Wednesday, October 7, 2015

Bread Number 81: Many Tries to a Solid Whole Wheat

For the last two months, in between travels, in between artwork, in between studies and work, I kept returning to the quest for a perfect whole wheat bread - or at least one I really, really like so much that I want to keep eating it - and making it.

I've been playing around with high hydration percentages, in the 90 to 100 percent range. I finally added stretch and folds, an autolyse phase, and a fridge-to-oven strategy. I also ground the flour in my nice flour mill (thank you German engineering), which lends a nice aromatic - in a good way - to the dough-making process.

A small money wrench in this game of trial and error was that I started playing around with this bread in the high heat of summer, so I was using very little starter, thereby allowing for a long first rise period of fermentation. Making the bread again in the autumn meant that the length of time for fermentation went from long to extremely long.

Dancing allowed in the kitchen
I practically danced this time when I opened the dutch oven and saw a beautiful oven spring and a pretty bread. Success - tasty slices of bread that I ate for breakfast, smeared with butter, this morning.

Now, perhaps, after months away, I will return to the bread forums I used to peruse and participate in. I have gotten so involved in my artwork and studies that bread has taken a back seat. I also feel like I have accomplished much, though not all, of what I set out to learn and do when I picked that high number of 108 and began to make 108 different kinds of bread, arbitrarily determined, of course.

Now for that lovely whole wheat. I will only give the information for the last try of this bread as it was the only satisfactory result achieved.

574g water
41g starter (60 percent hydration)
597g whole wheat flour
12g salt

Make sure to wake up your starter. I forgot the morning before, which meant my starter was not quite ready when I mixed the dough the next morning, probably adding to what ended up being an even longer first rise (more on that to follow).

Ground the whole wheat flour - about 200 grams of whole wheat flour per 1 cup of wheat berries. Good to have a benchmark because I hate milling too much more than I use.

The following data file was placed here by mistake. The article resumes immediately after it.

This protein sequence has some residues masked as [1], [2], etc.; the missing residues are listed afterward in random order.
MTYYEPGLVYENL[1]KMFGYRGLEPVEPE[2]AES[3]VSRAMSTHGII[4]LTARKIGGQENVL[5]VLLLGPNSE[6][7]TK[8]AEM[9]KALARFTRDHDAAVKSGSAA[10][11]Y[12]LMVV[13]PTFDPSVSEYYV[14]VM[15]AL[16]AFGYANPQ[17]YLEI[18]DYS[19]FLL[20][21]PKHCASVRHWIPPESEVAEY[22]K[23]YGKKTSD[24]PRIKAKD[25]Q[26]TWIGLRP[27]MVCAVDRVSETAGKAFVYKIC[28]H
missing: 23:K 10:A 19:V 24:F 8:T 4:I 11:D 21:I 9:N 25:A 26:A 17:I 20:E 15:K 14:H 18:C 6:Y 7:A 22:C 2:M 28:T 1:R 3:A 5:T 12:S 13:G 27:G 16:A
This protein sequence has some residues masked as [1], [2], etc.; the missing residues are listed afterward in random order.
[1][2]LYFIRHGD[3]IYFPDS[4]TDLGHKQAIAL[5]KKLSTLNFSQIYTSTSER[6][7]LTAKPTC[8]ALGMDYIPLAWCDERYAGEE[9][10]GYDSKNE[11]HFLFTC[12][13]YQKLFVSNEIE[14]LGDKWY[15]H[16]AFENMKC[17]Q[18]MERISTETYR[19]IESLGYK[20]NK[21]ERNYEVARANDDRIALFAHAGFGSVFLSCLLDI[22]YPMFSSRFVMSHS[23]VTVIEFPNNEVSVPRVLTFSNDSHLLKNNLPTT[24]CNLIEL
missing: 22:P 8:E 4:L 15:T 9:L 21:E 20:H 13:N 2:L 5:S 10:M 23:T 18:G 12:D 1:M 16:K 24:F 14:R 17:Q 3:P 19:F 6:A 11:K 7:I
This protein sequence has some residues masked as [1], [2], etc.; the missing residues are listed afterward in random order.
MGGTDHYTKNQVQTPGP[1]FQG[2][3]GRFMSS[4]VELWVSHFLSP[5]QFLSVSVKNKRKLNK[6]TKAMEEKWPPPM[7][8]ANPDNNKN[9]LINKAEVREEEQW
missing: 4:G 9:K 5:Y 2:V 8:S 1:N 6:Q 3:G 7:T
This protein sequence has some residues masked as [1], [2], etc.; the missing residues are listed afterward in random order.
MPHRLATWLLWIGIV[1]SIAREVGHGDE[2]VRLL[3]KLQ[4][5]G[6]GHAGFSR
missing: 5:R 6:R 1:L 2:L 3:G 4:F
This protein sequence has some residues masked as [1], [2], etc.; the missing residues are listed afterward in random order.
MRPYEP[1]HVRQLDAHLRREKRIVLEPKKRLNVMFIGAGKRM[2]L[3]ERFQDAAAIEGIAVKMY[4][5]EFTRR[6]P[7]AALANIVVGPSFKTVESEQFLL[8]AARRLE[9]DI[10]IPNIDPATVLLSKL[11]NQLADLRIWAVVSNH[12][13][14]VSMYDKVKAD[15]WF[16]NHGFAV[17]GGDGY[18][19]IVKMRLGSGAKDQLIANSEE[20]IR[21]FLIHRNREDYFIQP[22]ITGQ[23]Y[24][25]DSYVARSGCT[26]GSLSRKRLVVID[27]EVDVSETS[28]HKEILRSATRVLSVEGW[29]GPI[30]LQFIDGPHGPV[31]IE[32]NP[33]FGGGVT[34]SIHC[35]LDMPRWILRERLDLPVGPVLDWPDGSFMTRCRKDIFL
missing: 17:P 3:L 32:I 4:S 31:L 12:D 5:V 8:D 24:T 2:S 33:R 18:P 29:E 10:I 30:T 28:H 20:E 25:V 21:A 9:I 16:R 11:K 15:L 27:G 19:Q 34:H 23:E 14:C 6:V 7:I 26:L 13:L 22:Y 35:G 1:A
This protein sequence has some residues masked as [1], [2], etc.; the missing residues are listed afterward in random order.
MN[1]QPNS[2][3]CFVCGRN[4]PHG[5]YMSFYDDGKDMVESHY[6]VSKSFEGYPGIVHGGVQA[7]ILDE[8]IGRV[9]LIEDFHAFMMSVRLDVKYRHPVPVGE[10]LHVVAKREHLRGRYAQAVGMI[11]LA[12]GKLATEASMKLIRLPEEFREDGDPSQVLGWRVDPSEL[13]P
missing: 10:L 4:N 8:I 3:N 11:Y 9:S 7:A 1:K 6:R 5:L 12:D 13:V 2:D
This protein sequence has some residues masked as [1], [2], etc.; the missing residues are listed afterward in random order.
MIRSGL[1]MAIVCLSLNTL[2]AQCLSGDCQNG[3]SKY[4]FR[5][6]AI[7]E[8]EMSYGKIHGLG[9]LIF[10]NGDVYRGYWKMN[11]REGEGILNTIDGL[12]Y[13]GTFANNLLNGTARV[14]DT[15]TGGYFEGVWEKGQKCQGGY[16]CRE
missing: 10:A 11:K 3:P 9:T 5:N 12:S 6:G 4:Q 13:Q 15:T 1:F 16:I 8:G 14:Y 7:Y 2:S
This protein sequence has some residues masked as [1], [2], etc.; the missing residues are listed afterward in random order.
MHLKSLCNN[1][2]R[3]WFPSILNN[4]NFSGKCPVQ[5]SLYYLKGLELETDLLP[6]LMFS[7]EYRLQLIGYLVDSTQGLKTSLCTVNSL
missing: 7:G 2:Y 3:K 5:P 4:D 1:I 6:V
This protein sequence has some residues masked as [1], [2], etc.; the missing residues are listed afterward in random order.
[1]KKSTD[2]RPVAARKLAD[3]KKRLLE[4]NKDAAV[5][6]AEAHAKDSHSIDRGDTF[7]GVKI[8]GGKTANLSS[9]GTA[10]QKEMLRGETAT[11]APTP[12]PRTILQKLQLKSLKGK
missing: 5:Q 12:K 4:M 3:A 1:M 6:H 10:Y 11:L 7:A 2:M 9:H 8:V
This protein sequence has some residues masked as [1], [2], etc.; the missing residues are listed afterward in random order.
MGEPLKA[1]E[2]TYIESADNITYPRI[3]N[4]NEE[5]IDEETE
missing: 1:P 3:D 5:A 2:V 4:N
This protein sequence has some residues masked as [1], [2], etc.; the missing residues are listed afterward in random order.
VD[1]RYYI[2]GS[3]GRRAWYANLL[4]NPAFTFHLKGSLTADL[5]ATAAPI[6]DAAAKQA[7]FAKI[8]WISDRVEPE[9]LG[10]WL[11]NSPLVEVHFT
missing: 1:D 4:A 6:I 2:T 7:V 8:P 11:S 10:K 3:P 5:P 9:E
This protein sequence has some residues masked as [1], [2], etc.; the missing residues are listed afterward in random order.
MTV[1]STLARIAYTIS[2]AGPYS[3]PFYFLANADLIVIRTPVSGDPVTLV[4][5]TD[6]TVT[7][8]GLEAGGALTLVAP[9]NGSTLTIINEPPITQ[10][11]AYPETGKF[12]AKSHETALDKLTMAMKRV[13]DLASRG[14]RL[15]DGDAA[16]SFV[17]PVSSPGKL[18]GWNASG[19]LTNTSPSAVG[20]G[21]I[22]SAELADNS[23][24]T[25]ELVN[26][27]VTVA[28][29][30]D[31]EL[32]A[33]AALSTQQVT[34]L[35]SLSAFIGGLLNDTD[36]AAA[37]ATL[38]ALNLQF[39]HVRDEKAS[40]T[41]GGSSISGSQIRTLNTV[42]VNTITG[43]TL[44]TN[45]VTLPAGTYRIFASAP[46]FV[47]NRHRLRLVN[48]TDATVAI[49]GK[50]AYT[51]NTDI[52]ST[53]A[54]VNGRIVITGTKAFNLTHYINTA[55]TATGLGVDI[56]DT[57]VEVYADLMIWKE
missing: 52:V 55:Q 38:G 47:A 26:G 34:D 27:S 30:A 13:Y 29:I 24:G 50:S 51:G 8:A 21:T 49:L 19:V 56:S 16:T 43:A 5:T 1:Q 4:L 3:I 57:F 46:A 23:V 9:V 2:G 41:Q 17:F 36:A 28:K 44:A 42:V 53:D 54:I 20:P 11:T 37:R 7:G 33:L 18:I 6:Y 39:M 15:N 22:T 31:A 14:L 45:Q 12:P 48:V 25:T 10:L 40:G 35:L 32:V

Autolyse - Mixed the flour and water. Slow process because I was listening to an interesting radio program. Covered and left for 30 minutes. Cleaned up kitchen. This also allowed the starter to warm up for a while more.

Mixed dough - Added starter and salt to the autolyse. Mixed well and covered.

Stretch and folds - Did two stretch and folds, one at 40 minutes and the second at another 25 minutes, just before going out to breakfast on Sunday morning (carefully timed before the farmers market and the yoga class - what a stereotype, except I do not wear Birkenstocks or much fleece).

Tick, tock
That fermentation period of the first rise ended up being 21.33 hours, during which time I left the dough in nice warm rooms, followed by leaving it out overnight in a cool kitchen of approximately 68 degrees. That's cool for me. (I'm freezing when it's 65 degrees in the house.) Not a winter kitchen, which stops fermentation, but definitely slowing down the process.

Indeed, before leaving the dough out overnight I had pretty much given up on it. I had no idea it would blossom after several more hours. The dough was exuberant, bubbles practically popping in front of me, on Monday morning. Big smile first thing in the morning when I peeked. Work beckoned, so I put the dough in the fridge. 

15 hours later
After work and after an evening event, a full 15 hours after I put the dough in the fridge, the dough went in the oven. I had actually planned. That morning, I put the dutch oven in the oven and I left a note for someone to preheat the oven at 8 p.m. to 470 degrees. After the one-hour preheat, I threw some rice flour in the hot dutch oven (to prevent the dough from sticking), I shaped the dough, did a cross-slash, and plopped that dough right into the dutch oven. Quickly covered it.

Doing nothing can be the best strategy No stretch and fold. No final rise on the counter. Straight into the oven after shaping. Indeed, this time around the bread turned out so much better than on previous tries when I let the dough sit on the counter (covered, of course) for a rest period and then a final rise of an hour.

Baking took 53 minutes. Lovely oven spring. Wonderful taste the next morning. 

So happy. Time to order more wheat berries and this is definitely a bread to add to the basic repertoire. 

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